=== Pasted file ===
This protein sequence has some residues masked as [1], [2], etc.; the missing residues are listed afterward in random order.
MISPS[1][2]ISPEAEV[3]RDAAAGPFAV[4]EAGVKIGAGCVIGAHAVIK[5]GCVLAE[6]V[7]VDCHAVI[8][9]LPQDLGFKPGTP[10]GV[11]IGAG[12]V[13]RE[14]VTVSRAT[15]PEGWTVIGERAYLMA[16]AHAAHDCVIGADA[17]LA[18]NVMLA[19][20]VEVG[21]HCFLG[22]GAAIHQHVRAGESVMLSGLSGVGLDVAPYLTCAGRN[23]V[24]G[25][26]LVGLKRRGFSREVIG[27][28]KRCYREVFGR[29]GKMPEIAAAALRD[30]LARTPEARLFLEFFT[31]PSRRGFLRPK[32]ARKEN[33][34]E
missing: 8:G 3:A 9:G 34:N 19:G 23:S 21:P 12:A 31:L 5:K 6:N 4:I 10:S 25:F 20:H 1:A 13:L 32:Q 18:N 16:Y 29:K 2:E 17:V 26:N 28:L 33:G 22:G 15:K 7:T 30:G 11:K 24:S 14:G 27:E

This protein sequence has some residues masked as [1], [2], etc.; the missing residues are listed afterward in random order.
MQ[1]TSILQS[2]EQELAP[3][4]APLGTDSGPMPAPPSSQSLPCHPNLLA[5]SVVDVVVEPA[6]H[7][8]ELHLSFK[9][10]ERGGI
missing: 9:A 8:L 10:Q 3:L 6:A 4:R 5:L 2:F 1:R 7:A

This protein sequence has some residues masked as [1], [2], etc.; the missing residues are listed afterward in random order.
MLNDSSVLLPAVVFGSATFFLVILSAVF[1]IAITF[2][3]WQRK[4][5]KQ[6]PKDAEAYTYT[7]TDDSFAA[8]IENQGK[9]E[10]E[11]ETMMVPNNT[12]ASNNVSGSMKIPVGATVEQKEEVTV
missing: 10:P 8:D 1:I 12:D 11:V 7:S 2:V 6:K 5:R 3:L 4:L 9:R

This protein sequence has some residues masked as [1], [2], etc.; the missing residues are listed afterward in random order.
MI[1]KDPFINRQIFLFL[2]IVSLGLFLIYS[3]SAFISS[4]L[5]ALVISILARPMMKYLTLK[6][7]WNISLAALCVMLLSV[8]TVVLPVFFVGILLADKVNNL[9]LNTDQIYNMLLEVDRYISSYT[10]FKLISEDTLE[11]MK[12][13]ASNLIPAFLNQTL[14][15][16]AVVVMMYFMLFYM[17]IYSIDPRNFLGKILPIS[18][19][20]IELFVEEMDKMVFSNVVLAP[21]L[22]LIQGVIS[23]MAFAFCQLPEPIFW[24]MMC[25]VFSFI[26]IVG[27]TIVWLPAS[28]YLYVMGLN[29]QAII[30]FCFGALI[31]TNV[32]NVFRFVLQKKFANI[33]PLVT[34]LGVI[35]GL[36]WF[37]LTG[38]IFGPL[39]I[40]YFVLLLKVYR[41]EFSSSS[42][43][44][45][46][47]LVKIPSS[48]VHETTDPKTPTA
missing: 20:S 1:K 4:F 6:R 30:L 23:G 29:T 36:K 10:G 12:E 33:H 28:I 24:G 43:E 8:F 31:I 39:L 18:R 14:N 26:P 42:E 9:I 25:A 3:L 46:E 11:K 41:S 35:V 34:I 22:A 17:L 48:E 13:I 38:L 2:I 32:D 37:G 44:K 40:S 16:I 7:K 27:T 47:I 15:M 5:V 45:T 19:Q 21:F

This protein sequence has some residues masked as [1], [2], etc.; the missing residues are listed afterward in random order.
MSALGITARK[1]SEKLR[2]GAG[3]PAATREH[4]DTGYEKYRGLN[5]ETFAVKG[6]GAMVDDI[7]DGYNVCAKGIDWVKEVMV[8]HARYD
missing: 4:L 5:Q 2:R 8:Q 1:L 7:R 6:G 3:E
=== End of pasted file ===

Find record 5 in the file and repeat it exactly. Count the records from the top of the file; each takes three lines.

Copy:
This protein sequence has some residues masked as [1], [2], etc.; the missing residues are listed afterward in random order.
MSALGITARK[1]SEKLR[2]GAG[3]PAATREH[4]DTGYEKYRGLN[5]ETFAVKG[6]GAMVDDI[7]DGYNVCAKGIDWVKEVMV[8]HARYD
missing: 4:L 5:Q 2:R 8:Q 1:L 7:R 6:G 3:E